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Talent Manager Sentenced For Advance-Fee Talent Scheme That Put Minors At Risk

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LOS ANGELES – A Studio City-based talent manager was convicted of operating an advance-fee talent scheme that placed several minors at risk of harm. Deputy City Attorney Mark Lambert successfully prosecuting the case.

Defendant Nicholas Roses, 21, the operator of Roses Entertainment Group, entered a no contest plea to one count of operating an advance-fee talent representation service and one count of failing to file the proper $50,000 bond with the State Labor Commission.

Judge Yolanda Orozco sentenced Defendant Roses to 36 months probation, during which he was ordered to have no financial interest in or be employed by any talent training service, talent counseling service or talent listing service anywhere, including outside the State of California. Defendant Roses was also ordered not to have any financial interest in or be employed by any “camp,” education facility or daycare facility attended by anyone under the age of 18. Failure to abide by the terms of probation will result in Defendant Roses being sentenced to at least six months in jail.

Defendant Roses was also ordered to serve 90 days in jail or perform 45 days of Community Labor, to pay $10,700 in total restitution to the three complaining witnesses and to pay $2,000 investigative costs to the City Attorney’s Office.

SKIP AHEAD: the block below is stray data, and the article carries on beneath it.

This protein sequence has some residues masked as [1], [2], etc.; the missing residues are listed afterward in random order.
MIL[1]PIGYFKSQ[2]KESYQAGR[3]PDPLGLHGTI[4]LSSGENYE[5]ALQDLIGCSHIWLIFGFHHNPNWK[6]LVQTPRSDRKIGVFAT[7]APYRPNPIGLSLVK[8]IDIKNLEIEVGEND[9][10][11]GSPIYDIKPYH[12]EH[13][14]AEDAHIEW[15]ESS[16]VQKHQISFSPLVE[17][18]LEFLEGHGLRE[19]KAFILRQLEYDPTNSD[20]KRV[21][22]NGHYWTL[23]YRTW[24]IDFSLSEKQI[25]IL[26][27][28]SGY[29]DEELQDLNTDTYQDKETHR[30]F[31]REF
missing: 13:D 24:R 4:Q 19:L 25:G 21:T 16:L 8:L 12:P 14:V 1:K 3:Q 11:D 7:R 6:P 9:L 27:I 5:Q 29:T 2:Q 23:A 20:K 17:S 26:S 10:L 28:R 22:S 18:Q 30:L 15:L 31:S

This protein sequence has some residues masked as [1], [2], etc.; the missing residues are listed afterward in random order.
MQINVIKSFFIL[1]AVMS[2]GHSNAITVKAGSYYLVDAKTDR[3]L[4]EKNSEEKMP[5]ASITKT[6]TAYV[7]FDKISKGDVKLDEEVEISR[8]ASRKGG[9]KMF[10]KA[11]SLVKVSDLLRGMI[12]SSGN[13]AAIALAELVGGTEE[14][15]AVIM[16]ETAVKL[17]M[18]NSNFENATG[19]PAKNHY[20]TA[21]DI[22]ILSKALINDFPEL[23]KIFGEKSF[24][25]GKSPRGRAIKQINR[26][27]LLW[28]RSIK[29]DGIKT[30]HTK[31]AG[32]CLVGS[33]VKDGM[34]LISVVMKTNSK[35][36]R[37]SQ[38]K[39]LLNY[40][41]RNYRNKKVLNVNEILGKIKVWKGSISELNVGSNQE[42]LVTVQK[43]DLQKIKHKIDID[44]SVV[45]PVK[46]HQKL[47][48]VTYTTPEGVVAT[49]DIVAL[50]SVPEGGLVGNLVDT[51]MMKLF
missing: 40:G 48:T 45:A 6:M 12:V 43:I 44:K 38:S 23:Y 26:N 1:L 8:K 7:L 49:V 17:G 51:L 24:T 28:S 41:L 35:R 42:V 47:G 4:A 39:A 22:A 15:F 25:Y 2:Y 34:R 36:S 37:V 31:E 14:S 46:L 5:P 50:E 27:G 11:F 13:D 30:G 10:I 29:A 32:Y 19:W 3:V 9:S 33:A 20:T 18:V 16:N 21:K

In January 2011, three parents contacted the Los Angeles City Attorney’s Office to complain about talent manager Roses’ business practices. In 2010, each of the parents, all Ohio residents, met Roses at an Ohio Talent agency workshop. Roses offered to manage their children, ages 6, 13, and 14 at the time, and advised each of the parents to relocate to Los Angeles and sign up for his summer entertainment industry “boot camp.”

Each of the parents ultimately relocated to Los Angeles and paid approximately $3,000 per child to attend the August 2010 week-long “boot camp.” The parents complained that the event was extremely disorganized, with participants ranging in age from six to 62, all randomly thrown together. Defendant Roses failed to provide adequate seating, sufficient food, water and breaks during the 12-hour program. Many of the children became ill, including one girl who developed swollen lungs, hives and rashes.

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